[Elizabeth Nash, State Issues Manager for the Guttmacher Institute] admitted that bills in the past have become so extreme, she wouldn't be surprised if something new came out of the woodwork. But perhaps the bills we should be prepared for aren't going to be "new," but instead super-sized versions of the ones that are already in place.Twenty-six states already have forced waiting periods, usually 24 hours. But Utah has a 72-hour forced wait, and that's the one pro-choicers fear will be the model.
Passing more extreme versions of current legislation may be the easiest way for anti-choice politicians to continue restricting abortion without incurring wrath from an electorate that has grown tired of their anti-women bills. After all, if the state already has agreed to one version of a law as being necessary to protect women, why not a more dramatic version of the same bill?
Most likely to be turned into a super-sized restriction in 2013? The forced waiting period.
With 87 percent of counties lacking an abortion provider, the spread of 72-hour waits could be a devastating blow to access, especially for women in rural areas. Abortion will inevitably become more expensive, occur later in pregnancy where it can increase complications, and force some women to give birth against their wishes.The piece cites the Turnaway Study, a longitudinal project by Advancing New Standards in Reproductive Health at University of California, San Francisco.
Researchers have been collecting stories of women who have carried unwanted pregnancies to term. Results are being released now. (I've been meaning to write about this.)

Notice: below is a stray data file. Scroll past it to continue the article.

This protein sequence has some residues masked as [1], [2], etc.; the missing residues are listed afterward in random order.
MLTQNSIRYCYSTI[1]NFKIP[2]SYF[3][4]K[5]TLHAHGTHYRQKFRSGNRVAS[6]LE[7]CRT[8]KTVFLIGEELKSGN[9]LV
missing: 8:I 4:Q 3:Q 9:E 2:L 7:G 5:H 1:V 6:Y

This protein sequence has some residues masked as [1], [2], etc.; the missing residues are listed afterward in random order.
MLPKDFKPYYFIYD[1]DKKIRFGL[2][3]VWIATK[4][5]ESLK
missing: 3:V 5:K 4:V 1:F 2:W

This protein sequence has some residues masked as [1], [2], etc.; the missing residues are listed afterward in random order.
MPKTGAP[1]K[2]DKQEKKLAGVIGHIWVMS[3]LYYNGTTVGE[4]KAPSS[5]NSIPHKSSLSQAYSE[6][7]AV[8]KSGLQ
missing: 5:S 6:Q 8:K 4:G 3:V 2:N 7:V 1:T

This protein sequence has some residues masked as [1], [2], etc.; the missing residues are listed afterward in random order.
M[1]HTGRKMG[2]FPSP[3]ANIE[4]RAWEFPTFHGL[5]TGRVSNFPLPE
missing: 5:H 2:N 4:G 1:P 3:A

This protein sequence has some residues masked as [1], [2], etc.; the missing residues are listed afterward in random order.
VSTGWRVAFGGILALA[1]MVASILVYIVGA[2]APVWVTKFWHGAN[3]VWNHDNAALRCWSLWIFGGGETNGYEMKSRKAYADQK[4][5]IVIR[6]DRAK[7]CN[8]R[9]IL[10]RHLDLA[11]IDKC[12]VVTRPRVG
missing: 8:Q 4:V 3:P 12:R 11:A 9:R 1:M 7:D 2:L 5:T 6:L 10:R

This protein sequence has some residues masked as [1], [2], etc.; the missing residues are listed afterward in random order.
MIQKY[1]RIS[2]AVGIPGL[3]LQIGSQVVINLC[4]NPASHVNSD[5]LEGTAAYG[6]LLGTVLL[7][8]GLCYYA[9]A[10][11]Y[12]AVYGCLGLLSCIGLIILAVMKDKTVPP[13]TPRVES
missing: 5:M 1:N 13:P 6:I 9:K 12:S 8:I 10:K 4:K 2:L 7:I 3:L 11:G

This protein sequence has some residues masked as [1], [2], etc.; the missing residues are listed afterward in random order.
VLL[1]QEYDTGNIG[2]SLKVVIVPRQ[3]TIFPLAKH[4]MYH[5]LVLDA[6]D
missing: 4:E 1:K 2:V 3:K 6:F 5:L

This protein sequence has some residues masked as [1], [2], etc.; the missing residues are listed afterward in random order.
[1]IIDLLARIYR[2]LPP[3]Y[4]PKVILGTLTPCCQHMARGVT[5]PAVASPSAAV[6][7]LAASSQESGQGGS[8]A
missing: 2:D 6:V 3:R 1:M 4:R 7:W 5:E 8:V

One of the researchers, Dr Tracy Weitz, is quoted.
Weitz recounted some interviews with women who have had difficulty accessing abortion even without a forced waiting period because of travel issues, cost and other circumstances. They eventually obtained a termination, but only because they only had to make one trip to the clinic. "When we've asked them before a waiting period went into effect if the waiting period would have stopped them from getting an abortion, there are some women who say, 'Yes, I would not have been able to get an abortion if I needed to come more than once,'" said Weitz.Canadians cannot let this kind of crazy take root. Give 'em an inch and they'll take your right to autonomy.
Here is fetus fetishist Mark Penninga, of the Association for Reformed Political Action, backer of the faux-grassroots organization, We Need A Law, on the anti-choice mission.
And if we are blessed with restrictions, we must press on and keep working for more.No law. No restrictions. None.
Not One Inch.